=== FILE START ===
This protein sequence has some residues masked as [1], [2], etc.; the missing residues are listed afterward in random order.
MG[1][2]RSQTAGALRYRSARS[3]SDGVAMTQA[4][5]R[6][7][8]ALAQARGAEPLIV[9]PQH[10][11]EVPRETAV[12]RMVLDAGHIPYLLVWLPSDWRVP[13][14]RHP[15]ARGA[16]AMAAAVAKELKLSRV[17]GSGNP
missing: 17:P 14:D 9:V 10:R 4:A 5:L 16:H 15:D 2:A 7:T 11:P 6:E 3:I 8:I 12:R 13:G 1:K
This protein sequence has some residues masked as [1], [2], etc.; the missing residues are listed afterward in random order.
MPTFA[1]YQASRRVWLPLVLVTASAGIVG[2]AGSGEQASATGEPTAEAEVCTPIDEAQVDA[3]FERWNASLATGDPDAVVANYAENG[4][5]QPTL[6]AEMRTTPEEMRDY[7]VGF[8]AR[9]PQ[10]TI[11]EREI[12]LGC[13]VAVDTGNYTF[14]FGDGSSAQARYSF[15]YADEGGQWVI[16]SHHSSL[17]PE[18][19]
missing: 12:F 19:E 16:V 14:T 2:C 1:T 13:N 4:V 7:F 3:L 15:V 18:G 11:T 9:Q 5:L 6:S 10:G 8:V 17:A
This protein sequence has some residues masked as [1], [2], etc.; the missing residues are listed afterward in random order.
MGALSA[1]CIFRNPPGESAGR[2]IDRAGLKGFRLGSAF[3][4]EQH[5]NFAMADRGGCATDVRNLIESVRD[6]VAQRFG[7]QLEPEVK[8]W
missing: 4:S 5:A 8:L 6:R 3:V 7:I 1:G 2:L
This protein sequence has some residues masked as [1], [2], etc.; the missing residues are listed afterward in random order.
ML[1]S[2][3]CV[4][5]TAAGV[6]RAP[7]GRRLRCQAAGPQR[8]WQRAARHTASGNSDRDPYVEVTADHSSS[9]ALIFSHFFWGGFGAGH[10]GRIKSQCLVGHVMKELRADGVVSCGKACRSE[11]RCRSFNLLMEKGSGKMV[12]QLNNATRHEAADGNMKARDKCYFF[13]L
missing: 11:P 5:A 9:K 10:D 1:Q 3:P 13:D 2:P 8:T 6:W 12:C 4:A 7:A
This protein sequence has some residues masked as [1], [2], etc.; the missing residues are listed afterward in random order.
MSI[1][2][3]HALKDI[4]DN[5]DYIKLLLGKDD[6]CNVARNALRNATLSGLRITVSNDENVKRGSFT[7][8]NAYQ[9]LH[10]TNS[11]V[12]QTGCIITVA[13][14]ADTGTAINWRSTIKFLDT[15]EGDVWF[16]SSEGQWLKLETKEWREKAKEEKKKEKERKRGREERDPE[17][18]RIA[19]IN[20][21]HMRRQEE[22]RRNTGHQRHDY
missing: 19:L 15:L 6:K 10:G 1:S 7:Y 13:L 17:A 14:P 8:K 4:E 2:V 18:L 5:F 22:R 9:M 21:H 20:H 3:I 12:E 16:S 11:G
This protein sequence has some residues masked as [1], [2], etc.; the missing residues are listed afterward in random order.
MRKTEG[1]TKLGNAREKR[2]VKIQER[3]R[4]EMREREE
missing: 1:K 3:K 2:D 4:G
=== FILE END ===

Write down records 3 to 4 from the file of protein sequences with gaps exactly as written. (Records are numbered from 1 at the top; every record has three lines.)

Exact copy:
This protein sequence has some residues masked as [1], [2], etc.; the missing residues are listed afterward in random order.
MGALSA[1]CIFRNPPGESAGR[2]IDRAGLKGFRLGSAF[3][4]EQH[5]NFAMADRGGCATDVRNLIESVRD[6]VAQRFG[7]QLEPEVK[8]W
missing: 4:S 5:A 8:L 6:R 3:V 7:I 1:G 2:L
This protein sequence has some residues masked as [1], [2], etc.; the missing residues are listed afterward in random order.
ML[1]S[2][3]CV[4][5]TAAGV[6]RAP[7]GRRLRCQAAGPQR[8]WQRAARHTASGNSDRDPYVEVTADHSSS[9]ALIFSHFFWGGFGAGH[10]GRIKSQCLVGHVMKELRADGVVSCGKACRSE[11]RCRSFNLLMEKGSGKMV[12]QLNNATRHEAADGNMKARDKCYFF[13]L
missing: 11:P 5:A 9:K 10:D 1:Q 3:P 13:D 2:P 8:T 6:W 12:C 4:A 7:A